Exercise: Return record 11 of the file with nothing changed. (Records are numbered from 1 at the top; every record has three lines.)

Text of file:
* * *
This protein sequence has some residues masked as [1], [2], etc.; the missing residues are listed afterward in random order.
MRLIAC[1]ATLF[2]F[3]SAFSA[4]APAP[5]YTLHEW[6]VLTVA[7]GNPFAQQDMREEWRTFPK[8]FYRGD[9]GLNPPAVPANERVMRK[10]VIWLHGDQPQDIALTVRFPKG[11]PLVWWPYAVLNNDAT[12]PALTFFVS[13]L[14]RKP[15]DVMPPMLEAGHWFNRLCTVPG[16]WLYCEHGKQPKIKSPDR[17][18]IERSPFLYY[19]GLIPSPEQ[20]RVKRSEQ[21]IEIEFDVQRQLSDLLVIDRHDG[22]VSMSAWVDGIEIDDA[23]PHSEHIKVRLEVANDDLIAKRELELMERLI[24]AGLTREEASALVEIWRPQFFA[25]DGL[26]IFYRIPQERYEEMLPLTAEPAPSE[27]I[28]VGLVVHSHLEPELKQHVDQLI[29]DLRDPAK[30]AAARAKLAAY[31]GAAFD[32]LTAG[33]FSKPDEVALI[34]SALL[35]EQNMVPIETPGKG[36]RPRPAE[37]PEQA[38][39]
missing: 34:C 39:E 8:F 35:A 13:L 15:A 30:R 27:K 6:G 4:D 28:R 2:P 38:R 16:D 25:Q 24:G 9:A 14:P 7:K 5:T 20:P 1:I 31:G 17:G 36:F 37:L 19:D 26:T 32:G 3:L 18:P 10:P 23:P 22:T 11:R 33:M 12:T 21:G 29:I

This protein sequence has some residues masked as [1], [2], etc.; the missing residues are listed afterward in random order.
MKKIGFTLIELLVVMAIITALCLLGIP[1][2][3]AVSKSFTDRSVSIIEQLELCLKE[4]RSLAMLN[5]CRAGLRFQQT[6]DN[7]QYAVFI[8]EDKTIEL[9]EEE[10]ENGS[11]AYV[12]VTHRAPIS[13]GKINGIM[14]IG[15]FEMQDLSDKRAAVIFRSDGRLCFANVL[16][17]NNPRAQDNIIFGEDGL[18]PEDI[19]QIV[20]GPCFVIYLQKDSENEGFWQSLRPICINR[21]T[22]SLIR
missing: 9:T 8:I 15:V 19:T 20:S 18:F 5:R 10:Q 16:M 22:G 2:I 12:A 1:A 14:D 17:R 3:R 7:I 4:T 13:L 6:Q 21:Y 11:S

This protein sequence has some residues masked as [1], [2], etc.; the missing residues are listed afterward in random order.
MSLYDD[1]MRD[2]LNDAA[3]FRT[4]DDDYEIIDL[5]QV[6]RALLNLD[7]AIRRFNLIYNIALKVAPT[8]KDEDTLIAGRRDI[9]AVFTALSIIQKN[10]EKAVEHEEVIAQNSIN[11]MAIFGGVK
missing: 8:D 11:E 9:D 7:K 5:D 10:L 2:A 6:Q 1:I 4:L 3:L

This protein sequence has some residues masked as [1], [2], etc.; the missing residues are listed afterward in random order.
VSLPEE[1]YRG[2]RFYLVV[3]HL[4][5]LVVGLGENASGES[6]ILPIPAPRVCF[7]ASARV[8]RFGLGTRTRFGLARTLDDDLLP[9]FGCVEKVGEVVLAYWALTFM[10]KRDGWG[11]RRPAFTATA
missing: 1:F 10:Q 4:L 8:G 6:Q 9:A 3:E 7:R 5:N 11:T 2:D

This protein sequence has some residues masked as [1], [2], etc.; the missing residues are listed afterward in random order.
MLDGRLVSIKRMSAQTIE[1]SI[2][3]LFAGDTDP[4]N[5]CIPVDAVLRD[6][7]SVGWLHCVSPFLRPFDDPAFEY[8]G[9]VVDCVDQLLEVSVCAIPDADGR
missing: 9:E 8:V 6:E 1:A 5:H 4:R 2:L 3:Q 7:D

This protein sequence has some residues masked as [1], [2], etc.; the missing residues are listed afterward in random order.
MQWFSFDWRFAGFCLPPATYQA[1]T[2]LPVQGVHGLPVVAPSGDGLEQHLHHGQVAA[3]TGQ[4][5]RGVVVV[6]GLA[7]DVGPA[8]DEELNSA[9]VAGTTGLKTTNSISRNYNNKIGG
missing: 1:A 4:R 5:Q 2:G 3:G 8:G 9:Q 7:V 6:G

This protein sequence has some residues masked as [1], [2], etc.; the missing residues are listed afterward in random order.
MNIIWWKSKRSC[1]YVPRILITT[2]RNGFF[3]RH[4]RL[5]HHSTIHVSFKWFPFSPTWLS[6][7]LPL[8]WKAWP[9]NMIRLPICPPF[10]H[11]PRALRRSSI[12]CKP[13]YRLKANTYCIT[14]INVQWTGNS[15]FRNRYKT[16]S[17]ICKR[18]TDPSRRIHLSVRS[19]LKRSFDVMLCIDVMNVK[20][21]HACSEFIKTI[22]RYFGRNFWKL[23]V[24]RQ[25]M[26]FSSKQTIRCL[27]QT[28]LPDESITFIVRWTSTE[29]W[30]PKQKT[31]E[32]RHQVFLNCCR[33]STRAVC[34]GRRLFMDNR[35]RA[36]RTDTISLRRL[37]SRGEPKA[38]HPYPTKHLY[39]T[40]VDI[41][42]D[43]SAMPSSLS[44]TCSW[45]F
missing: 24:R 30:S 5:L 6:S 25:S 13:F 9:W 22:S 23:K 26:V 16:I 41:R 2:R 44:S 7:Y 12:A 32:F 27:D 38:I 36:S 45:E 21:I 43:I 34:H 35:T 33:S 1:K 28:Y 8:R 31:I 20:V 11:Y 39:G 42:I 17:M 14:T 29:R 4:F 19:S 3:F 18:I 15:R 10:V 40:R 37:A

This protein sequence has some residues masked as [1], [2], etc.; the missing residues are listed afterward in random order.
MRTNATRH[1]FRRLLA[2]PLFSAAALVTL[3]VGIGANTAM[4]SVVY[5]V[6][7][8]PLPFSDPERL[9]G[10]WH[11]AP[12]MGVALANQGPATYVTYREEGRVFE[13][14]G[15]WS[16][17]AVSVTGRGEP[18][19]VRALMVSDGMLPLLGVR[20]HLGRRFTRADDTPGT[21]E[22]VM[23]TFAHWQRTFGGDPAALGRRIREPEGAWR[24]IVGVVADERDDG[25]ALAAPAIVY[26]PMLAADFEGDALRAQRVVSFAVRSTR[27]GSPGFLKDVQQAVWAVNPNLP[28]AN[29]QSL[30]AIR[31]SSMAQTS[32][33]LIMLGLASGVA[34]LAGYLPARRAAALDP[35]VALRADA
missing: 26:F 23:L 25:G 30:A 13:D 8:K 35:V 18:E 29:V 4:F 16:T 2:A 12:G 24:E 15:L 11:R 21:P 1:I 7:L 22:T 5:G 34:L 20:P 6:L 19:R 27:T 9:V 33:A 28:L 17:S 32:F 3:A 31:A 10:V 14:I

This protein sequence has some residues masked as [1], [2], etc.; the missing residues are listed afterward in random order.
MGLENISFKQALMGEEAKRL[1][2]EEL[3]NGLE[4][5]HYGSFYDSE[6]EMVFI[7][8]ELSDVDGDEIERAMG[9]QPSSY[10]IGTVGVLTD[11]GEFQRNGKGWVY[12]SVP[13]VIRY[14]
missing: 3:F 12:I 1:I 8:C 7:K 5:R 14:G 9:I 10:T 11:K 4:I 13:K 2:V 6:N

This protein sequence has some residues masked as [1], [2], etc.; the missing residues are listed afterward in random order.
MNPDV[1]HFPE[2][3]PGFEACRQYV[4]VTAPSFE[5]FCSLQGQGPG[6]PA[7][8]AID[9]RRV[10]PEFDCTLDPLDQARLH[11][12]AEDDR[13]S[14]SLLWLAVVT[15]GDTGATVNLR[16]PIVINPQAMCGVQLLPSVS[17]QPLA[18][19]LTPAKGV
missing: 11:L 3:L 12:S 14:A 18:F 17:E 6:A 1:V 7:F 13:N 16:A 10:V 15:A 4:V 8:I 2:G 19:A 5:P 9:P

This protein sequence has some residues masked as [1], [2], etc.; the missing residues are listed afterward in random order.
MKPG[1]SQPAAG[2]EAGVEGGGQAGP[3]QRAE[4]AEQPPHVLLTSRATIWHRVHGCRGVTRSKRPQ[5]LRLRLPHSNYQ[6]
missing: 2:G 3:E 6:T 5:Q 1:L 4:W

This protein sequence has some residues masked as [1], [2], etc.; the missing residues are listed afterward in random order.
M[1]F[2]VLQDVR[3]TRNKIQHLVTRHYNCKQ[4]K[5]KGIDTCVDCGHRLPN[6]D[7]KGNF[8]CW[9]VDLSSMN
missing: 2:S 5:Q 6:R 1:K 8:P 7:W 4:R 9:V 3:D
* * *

This protein sequence has some residues masked as [1], [2], etc.; the missing residues are listed afterward in random order.
MKPG[1]SQPAAG[2]EAGVEGGGQAGP[3]QRAE[4]AEQPPHVLLTSRATIWHRVHGCRGVTRSKRPQ[5]LRLRLPHSNYQ[6]
missing: 2:G 3:E 6:T 5:Q 1:L 4:W